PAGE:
Doing arithmetic on an FPGA is different from using a CPU. There is no single Arithmetic Logic Unit that receives operands from a fixed bank of registers and to which results are returned. There are various ways of mapping an algorithm onto the logic cells of an FPGA, but the general model is that separate hardware is generated for each expression to be evaluated. In Handel-C, the circuit to implement a function can be reused in different parts of a design. But consider code like this:

a = b + c; c = d + e;

In a CPU, a single ALU would be used to perform both additions, but on the FPGA, two separate adders will be generated to perform them.

There are two tradeoffs that make the FPGA approach attractive compared to the general-purpose ALU approach used in a CPU:

  1. The FPGA circuits are tailored to the calculations involved. If the variables in the example above are just 3 bits wide, then the adders will each consist of just 3 full adders each. No circuits are wasted providing a capability to add 32-bit operands when they are’t needed, for example.
  2. There are significant speed advantages possible using the FPGA approach. For example, if an FPGA can evaluate a complex expression like a + b *c + d in one clock cycle (using two adders and a multiplier), whereas the same calculation would require a sequence of three instructions (assuming the operands are in registers) to evaluate using a single ALU.

One goal of an FPGA design, then, is to eliminate as much unnecessary calculation as possible, thereby reducing the complexity of the circuitry the compiler generates. The complexity of an adder or subtracter grows linearly with the widths of the operands, but the complexity of a parallel multiplier grows with the square of the widths of the operands. Division is much more complex than multiplication. For example, to multiply a 20-bit number by the constant value 3 requires 19 logic elements on a Quartus Cyclone FPGA, but dividing a 20-bit number by 3 requires 141 logic elements. (“Logic elements” remains an undefined term at this point.) The question, then, is whether division by a small constant can be implemented more efficiently. The algorithm developed below divides a 20-bit number by three using 40 logic elements in the Quartus/Cyclone environment.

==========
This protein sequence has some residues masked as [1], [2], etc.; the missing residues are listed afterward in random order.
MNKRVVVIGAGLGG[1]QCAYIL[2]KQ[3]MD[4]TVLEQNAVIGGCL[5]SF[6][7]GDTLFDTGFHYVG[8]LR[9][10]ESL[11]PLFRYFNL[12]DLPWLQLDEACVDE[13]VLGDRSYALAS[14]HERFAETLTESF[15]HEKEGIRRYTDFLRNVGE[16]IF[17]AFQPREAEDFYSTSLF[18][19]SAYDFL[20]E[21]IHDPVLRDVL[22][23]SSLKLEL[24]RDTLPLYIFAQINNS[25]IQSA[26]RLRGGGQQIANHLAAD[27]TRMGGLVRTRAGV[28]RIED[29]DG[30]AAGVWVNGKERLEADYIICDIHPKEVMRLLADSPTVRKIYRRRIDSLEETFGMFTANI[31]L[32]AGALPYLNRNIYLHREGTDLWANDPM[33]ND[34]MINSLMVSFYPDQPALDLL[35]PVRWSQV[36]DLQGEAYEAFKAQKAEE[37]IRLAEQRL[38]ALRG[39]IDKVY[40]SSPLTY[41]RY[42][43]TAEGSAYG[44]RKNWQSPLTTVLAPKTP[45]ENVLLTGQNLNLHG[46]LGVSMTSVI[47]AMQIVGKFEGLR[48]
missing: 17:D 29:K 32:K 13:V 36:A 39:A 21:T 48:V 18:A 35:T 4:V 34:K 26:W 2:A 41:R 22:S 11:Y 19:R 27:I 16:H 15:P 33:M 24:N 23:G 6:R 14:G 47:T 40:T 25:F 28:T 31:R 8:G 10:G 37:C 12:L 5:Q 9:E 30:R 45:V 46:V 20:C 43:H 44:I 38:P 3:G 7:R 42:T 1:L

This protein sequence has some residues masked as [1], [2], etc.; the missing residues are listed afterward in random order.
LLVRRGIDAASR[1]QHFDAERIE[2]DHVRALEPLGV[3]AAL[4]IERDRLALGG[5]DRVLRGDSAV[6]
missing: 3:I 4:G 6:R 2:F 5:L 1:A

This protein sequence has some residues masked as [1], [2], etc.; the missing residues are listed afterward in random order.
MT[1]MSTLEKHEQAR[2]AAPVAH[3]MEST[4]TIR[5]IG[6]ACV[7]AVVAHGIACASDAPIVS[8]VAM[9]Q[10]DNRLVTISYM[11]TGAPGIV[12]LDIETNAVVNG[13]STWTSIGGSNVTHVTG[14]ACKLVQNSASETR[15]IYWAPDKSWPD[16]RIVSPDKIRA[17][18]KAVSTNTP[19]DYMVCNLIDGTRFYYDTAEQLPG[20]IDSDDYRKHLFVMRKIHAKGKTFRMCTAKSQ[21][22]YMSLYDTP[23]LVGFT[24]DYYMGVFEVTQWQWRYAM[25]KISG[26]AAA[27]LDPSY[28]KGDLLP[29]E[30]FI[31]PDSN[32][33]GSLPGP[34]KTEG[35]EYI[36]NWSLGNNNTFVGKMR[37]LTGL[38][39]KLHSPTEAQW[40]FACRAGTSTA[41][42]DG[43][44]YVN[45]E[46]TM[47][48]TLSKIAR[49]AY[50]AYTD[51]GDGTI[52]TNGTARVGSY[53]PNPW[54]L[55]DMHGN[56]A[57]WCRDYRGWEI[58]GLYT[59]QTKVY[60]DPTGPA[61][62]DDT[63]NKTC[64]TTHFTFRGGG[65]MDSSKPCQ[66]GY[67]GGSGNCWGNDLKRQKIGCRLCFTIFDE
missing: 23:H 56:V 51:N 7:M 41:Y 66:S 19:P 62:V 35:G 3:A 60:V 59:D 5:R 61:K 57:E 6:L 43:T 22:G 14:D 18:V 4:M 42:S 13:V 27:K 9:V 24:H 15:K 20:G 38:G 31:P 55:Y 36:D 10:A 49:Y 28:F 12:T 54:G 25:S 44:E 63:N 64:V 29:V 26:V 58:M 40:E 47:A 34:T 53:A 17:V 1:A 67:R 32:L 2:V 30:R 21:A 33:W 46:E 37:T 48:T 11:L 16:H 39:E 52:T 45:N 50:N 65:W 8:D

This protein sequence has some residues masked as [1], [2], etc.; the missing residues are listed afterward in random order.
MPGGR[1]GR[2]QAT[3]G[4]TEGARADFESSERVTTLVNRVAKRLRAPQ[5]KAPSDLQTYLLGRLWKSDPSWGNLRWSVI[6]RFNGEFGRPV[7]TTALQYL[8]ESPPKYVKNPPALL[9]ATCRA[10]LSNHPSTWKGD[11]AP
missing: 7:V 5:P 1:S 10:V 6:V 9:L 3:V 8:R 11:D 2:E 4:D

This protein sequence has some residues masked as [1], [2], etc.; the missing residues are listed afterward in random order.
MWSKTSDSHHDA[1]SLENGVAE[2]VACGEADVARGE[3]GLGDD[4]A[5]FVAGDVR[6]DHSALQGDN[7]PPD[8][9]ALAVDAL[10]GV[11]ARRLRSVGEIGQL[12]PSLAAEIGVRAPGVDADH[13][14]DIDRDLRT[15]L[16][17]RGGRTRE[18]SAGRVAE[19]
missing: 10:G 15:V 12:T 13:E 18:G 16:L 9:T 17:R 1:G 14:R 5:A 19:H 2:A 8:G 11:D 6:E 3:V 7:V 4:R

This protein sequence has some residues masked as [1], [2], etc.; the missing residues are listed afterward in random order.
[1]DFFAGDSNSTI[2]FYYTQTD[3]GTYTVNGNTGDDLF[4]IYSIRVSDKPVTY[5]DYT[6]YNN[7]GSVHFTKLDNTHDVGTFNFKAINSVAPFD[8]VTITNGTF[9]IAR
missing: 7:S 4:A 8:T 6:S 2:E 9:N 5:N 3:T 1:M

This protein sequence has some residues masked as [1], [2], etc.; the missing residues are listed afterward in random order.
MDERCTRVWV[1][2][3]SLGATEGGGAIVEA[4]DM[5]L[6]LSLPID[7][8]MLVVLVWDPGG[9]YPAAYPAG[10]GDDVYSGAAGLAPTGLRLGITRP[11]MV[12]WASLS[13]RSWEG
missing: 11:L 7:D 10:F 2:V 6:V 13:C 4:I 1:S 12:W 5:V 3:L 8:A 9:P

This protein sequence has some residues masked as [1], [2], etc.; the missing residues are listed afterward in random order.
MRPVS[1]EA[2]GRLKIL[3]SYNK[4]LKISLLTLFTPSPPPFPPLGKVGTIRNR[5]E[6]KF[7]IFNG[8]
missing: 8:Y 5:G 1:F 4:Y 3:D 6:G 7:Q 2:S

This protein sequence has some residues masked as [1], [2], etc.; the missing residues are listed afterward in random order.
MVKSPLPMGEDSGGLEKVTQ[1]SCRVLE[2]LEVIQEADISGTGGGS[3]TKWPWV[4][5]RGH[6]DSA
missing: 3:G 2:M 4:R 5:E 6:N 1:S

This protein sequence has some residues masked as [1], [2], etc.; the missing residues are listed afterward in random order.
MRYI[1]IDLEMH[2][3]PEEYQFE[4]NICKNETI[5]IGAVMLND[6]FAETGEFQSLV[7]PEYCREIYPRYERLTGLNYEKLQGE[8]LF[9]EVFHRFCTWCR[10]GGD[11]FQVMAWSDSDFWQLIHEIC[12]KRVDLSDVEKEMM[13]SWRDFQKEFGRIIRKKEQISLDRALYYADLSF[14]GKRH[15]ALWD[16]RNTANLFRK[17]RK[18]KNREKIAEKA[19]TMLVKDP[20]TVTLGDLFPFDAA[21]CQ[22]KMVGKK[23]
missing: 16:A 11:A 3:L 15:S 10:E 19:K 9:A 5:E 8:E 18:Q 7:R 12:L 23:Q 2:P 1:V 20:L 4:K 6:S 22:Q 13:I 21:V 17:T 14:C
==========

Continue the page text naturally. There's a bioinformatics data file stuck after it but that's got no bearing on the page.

Note that the technique here is probably not worth pursuing if your design involves just a small number of divide operations; as long as the design fits in the FPGA and meets any timing constraints that might exist, there is no need to go any further.

A complication involving division is that the result usually has a fractional component, which may need to be rounded. For the present discussion, we will assume you want to compute the average of three 20-bit signed integers to produce a signed quotient that has been rounded to the nearest integer value, also being represented in 20 bits.

Fixed-Point Numbers

Think of an integer as a number with a binary point at the right end. The bits in the integer have weights of … 22, 21, 20. But you can think of that same integer as having a fractional component without affecting the circuitry needed to do addition or subtraction. For example, you could position the binary point three positions over from the right end, giving bit weights of … 22, 21, 20, 2-1, 2-2, 2-3.